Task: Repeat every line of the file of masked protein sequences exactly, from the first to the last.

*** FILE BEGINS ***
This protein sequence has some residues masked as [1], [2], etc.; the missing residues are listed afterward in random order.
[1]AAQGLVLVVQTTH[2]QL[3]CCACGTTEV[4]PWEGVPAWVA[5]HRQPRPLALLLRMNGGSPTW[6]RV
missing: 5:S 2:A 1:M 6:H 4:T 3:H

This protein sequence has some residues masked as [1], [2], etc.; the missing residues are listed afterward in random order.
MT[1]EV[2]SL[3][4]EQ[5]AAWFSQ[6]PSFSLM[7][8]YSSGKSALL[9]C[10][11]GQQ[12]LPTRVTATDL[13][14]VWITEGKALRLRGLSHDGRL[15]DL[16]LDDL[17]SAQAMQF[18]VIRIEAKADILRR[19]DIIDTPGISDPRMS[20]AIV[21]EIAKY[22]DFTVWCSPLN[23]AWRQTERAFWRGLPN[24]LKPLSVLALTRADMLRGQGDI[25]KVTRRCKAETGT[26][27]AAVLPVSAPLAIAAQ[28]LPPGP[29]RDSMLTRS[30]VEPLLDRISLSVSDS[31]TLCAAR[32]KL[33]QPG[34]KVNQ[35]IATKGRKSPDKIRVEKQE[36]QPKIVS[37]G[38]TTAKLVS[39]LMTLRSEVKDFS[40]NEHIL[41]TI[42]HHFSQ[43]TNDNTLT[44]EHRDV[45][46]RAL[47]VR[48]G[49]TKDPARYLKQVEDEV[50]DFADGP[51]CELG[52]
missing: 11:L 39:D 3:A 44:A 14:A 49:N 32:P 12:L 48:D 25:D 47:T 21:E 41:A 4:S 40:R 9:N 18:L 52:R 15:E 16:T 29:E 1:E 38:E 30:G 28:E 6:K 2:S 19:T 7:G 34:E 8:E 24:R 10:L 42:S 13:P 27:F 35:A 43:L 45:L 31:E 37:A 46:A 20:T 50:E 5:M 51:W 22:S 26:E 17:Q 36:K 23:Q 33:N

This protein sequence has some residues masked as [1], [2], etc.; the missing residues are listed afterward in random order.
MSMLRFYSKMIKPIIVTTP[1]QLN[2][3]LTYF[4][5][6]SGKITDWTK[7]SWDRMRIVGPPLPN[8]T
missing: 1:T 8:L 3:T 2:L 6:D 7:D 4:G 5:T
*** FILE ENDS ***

This protein sequence has some residues masked as [1], [2], etc.; the missing residues are listed afterward in random order.
[1]AAQGLVLVVQTTH[2]QL[3]CCACGTTEV[4]PWEGVPAWVA[5]HRQPRPLALLLRMNGGSPTW[6]RV
missing: 5:S 2:A 1:M 6:H 4:T 3:H

This protein sequence has some residues masked as [1], [2], etc.; the missing residues are listed afterward in random order.
MT[1]EV[2]SL[3][4]EQ[5]AAWFSQ[6]PSFSLM[7][8]YSSGKSALL[9]C[10][11]GQQ[12]LPTRVTATDL[13][14]VWITEGKALRLRGLSHDGRL[15]DL[16]LDDL[17]SAQAMQF[18]VIRIEAKADILRR[19]DIIDTPGISDPRMS[20]AIV[21]EIAKY[22]DFTVWCSPLN[23]AWRQTERAFWRGLPN[24]LKPLSVLALTRADMLRGQGDI[25]KVTRRCKAETGT[26][27]AAVLPVSAPLAIAAQ[28]LPPGP[29]RDSMLTRS[30]VEPLLDRISLSVSDS[31]TLCAAR[32]KL[33]QPG[34]KVNQ[35]IATKGRKSPDKIRVEKQE[36]QPKIVS[37]G[38]TTAKLVS[39]LMTLRSEVKDFS[40]NEHIL[41]TI[42]HHFSQ[43]TNDNTLT[44]EHRDV[45][46]RAL[47]VR[48]G[49]TKDPARYLKQVEDEV[50]DFADGP[51]CELG[52]
missing: 11:L 39:D 3:A 44:A 14:A 49:N 32:P 12:L 48:D 25:D 47:T 21:E 41:A 4:S 40:R 9:N 18:L 52:R 15:E 16:T 29:E 1:E 38:E 30:G 28:E 6:K 2:S 19:T 7:G 34:E 8:E 24:R 10:L 42:S 13:P 27:F 35:A 43:L 45:L 31:E 37:A 46:A 20:T 50:E 5:M 51:W 22:S 26:E 17:Q 36:K 23:Q 33:N

This protein sequence has some residues masked as [1], [2], etc.; the missing residues are listed afterward in random order.
MSMLRFYSKMIKPIIVTTP[1]QLN[2][3]LTYF[4][5][6]SGKITDWTK[7]SWDRMRIVGPPLPN[8]T
missing: 1:T 8:L 3:T 2:L 6:D 7:D 4:G 5:T